The term vertigo refers to a specific type of dizziness that causes the sensation of spinning or whirling. This generally occurs as a result of a disturbance in balance (equilibrium). Vertigo also may be used to describe feelings of dizziness, lightheadedness, faintness, and unsteadiness. For the purposes of this monograph, vertigo and dizziness will be used interchangeably.

    Vertigo is one of the most common health problems in adults. According to the National Institutes of Health (NIH), about 40% of people in the United States experience feeling dizzy at least once during their lifetime. Prevalence is slightly higher in women and increases with age.

    While the majority of individuals with dizziness experience mild to moderate symptoms, severe symptoms of dizziness involving disability are seen in an estimated 10% of the patients.

    Vertigo may be related to disorders of the vestibular system (the system of balance), injury, or medications. As individuals age, they also become more prone to vestibular disorders, such as vertigo.

    You should read product labels, and discuss all therapies with a qualified healthcare provider. Natural Standard information does not constitute medical advice, diagnosis, or treatment.



    For more information visit https://naturalmedicines.therapeuticresearch.com/

    Copyright © 2014 by Natural Standard Research Collaboration. All Rights Reserved.

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    AAngela Mark, MD, Neurology, answered on behalf of NorthShore University HealthSystem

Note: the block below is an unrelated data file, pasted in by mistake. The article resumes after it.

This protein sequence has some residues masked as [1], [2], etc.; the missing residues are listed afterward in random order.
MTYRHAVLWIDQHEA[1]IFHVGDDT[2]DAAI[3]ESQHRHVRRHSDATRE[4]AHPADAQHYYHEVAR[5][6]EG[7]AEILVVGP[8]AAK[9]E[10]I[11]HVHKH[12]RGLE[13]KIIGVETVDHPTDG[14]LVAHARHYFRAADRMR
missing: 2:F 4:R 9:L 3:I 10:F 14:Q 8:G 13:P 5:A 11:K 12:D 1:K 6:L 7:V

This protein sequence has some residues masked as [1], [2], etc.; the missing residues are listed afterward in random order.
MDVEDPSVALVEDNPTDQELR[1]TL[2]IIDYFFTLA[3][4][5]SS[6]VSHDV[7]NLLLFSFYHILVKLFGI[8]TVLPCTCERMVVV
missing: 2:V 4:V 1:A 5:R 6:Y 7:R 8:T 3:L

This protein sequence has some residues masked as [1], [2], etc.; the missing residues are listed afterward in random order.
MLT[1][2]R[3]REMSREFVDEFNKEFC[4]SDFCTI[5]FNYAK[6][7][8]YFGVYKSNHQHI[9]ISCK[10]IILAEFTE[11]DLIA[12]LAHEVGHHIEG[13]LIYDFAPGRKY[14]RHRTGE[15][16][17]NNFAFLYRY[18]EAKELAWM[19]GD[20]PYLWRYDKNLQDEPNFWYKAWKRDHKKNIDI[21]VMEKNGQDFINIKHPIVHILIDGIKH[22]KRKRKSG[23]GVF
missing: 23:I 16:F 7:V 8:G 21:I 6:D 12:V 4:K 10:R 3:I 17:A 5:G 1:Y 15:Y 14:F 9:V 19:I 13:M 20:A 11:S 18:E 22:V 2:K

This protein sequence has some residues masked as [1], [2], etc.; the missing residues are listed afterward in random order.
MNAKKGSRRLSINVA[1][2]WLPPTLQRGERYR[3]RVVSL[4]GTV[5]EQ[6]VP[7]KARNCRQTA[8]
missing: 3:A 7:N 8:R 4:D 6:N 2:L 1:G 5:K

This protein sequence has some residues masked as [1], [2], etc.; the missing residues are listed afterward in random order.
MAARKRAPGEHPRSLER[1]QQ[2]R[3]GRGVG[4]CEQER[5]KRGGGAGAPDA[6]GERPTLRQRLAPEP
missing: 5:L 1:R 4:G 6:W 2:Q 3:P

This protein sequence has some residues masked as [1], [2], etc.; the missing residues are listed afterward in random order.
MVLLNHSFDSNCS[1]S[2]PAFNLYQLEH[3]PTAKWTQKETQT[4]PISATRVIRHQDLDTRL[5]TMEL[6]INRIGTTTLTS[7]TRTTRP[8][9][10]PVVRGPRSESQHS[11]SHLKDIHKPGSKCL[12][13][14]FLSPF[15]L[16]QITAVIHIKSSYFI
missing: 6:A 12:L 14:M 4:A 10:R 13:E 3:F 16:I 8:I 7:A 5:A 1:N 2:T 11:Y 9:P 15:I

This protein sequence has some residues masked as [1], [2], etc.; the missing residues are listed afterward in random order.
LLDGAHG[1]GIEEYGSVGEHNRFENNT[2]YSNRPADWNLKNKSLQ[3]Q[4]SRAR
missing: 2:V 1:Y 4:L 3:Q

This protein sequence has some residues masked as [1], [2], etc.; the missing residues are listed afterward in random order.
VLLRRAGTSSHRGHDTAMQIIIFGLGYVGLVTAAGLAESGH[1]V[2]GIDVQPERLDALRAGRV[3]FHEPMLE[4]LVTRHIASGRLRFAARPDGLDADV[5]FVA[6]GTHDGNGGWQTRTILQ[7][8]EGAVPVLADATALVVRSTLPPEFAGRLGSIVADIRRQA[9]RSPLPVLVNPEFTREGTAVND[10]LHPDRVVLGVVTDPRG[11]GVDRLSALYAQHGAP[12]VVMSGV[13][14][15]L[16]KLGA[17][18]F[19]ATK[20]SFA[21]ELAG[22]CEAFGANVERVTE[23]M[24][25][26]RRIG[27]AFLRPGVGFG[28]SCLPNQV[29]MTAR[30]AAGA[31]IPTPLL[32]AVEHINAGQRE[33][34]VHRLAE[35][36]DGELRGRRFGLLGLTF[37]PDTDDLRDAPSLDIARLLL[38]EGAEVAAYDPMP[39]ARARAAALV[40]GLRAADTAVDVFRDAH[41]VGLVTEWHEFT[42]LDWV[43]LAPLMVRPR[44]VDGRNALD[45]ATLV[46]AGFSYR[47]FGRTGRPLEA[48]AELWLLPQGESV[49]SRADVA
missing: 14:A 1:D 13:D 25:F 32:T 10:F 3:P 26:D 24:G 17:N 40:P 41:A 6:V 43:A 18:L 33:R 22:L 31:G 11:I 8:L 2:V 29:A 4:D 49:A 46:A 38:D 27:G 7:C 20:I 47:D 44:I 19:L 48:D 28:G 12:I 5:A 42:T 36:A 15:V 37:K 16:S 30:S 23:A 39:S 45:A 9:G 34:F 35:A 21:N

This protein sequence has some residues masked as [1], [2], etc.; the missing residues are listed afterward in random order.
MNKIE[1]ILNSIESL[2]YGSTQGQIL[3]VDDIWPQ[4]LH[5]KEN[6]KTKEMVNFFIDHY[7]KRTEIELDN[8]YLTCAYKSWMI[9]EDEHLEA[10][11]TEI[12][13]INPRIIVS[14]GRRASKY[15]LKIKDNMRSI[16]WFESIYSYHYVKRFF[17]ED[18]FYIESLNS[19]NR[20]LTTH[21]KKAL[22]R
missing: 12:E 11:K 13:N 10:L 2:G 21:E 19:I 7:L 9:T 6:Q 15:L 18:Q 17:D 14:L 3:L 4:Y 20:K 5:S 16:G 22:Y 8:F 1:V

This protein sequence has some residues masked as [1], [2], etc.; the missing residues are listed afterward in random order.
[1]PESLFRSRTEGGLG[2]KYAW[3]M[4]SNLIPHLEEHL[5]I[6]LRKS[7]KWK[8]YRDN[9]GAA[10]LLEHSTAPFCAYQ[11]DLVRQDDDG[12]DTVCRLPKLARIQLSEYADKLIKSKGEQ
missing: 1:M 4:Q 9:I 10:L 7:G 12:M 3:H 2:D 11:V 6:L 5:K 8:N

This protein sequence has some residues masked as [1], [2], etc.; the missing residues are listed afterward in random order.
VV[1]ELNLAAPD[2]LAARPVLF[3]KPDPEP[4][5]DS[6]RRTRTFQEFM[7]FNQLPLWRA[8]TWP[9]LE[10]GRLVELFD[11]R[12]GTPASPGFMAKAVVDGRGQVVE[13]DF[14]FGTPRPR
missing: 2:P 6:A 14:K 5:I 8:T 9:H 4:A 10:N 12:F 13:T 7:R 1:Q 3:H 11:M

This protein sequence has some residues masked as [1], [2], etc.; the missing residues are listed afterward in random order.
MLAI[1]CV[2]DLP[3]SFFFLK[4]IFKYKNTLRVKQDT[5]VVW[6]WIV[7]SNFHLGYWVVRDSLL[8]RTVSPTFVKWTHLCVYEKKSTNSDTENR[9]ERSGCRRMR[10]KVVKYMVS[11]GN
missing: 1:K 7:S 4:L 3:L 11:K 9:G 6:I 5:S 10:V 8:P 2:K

You will likely first see your primary care physician to see if these symptoms may be related to an endocrinologic problem such as diabetes or thyroid disorder, or potentially cardiac in origin such as an arrhythmia like atrial fibrillation. If there is a sense of the room spinning or rotational movement, this is called vertigo which can be better evaluated by a neurologist.
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    Vertigo is the sensation that you, your surroundings, or both are spinning. Dizziness can cause symptoms of vertigo, lightheadedness, faintness, or unsteadiness. Vertigo and dizziness are often easily diagnosed and treated. Most cases of vertigo and dizziness are linked to balance disorders originating in the inner ears.
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    Because central vertigo is linked to a disorder or disease in the brain, central vertigo can only be prevented by preventing these brain conditions. Dizziness triggered by dehydration, poor eating habits, fatigue, or stress can be prevented with lifestyle changes. Vertigo and dizziness cannot be prevented unless the underlying cause is diagnosed.